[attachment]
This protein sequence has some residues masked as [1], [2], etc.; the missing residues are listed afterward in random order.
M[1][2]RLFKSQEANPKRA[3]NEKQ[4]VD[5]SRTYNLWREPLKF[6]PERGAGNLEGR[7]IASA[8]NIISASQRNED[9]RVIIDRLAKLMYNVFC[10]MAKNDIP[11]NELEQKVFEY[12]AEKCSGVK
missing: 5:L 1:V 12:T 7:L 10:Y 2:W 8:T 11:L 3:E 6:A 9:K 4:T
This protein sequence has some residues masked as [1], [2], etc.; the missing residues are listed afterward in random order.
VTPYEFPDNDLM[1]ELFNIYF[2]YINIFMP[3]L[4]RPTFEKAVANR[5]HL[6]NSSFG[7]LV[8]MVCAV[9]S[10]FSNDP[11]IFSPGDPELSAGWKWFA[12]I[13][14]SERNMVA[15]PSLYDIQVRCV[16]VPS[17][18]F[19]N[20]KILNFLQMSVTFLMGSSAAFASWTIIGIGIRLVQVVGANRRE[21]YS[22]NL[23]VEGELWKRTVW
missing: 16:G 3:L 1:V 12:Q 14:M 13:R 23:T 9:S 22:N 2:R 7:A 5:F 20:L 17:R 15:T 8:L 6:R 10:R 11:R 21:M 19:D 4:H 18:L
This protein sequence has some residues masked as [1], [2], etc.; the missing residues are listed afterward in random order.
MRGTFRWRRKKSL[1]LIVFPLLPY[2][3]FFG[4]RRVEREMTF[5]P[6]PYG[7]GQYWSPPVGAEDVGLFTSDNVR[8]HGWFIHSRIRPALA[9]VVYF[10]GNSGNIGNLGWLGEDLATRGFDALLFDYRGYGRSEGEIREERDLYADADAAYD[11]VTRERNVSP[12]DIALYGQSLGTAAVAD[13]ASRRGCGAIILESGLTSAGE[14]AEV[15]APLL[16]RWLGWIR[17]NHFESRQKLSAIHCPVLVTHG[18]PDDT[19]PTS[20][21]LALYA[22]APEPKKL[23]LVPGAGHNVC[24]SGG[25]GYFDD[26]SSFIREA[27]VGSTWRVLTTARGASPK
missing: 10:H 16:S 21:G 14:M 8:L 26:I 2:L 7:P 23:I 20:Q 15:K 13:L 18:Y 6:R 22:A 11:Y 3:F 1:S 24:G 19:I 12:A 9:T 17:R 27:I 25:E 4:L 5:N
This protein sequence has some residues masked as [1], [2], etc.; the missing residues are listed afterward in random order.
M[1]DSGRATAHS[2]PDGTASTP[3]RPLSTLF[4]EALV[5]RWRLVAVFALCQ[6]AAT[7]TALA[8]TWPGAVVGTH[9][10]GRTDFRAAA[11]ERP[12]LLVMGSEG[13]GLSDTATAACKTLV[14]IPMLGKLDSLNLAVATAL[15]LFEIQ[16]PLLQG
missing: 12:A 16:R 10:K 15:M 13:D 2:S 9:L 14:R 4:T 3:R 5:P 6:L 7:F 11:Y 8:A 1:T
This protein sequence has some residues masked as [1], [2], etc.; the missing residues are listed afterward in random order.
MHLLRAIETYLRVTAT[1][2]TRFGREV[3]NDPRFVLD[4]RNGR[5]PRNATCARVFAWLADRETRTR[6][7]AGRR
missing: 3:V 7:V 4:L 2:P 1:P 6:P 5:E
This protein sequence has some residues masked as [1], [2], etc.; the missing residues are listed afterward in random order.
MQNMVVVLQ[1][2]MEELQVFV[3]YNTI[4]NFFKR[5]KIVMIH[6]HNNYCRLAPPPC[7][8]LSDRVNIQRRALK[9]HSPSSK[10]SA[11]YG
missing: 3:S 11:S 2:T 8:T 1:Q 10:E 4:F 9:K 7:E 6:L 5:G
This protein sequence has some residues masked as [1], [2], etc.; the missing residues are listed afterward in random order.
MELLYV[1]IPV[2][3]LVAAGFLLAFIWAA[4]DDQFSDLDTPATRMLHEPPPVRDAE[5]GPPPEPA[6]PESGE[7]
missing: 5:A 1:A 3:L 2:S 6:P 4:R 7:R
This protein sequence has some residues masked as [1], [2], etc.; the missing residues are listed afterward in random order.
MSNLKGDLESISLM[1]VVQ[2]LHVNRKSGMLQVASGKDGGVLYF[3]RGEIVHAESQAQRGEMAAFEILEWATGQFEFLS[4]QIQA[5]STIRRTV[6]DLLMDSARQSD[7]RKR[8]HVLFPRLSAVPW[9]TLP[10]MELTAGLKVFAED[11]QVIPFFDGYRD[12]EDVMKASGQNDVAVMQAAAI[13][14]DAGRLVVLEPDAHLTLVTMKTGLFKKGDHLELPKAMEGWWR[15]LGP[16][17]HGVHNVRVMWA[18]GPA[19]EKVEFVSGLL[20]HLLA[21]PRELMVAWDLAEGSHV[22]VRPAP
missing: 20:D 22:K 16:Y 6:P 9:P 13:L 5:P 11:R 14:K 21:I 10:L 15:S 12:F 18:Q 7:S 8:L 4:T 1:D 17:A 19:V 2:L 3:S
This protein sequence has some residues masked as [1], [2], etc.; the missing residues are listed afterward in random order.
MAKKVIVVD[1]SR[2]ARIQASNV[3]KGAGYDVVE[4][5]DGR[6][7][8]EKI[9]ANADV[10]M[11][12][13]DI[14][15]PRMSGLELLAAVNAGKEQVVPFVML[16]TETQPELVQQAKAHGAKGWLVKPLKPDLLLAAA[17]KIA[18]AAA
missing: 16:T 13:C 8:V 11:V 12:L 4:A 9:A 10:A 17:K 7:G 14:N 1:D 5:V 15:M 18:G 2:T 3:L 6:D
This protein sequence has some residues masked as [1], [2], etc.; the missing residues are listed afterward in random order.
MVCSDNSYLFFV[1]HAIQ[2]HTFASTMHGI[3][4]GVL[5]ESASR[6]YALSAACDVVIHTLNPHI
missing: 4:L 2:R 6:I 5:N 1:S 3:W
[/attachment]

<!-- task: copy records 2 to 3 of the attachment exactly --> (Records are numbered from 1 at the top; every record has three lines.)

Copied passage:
This protein sequence has some residues masked as [1], [2], etc.; the missing residues are listed afterward in random order.
VTPYEFPDNDLM[1]ELFNIYF[2]YINIFMP[3]L[4]RPTFEKAVANR[5]HL[6]NSSFG[7]LV[8]MVCAV[9]S[10]FSNDP[11]IFSPGDPELSAGWKWFA[12]I[13][14]SERNMVA[15]PSLYDIQVRCV[16]VPS[17][18]F[19]N[20]KILNFLQMSVTFLMGSSAAFASWTIIGIGIRLVQVVGANRRE[21]YS[22]NL[23]VEGELWKRTVW
missing: 16:G 3:L 1:V 12:Q 14:M 13:R 23:T 9:S 22:N 2:R 7:A 5:F 20:L 17:R 15:T 8:L 6:R 10:R 11:R 21:M 19:D 4:H 18:L
This protein sequence has some residues masked as [1], [2], etc.; the missing residues are listed afterward in random order.
MRGTFRWRRKKSL[1]LIVFPLLPY[2][3]FFG[4]RRVEREMTF[5]P[6]PYG[7]GQYWSPPVGAEDVGLFTSDNVR[8]HGWFIHSRIRPALA[9]VVYF[10]GNSGNIGNLGWLGEDLATRGFDALLFDYRGYGRSEGEIREERDLYADADAAYD[11]VTRERNVSP[12]DIALYGQSLGTAAVAD[13]ASRRGCGAIILESGLTSAGE[14]AEV[15]APLL[16]RWLGWIR[17]NHFESRQKLSAIHCPVLVTHG[18]PDDT[19]PTS[20][21]LALYA[22]APEPKKL[23]LVPGAGHNVC[24]SGG[25]GYFDD[26]SSFIREA[27]VGSTWRVLTTARGASPK
missing: 10:H 16:S 21:G 14:M 8:L 26:I 2:L 7:P 23:I 20:Q 15:K 13:L 18:Y 6:R 22:A 11:Y 3:F 1:S 24:G 19:I 12:A 9:T 17:R 27:I 25:E 4:L 5:N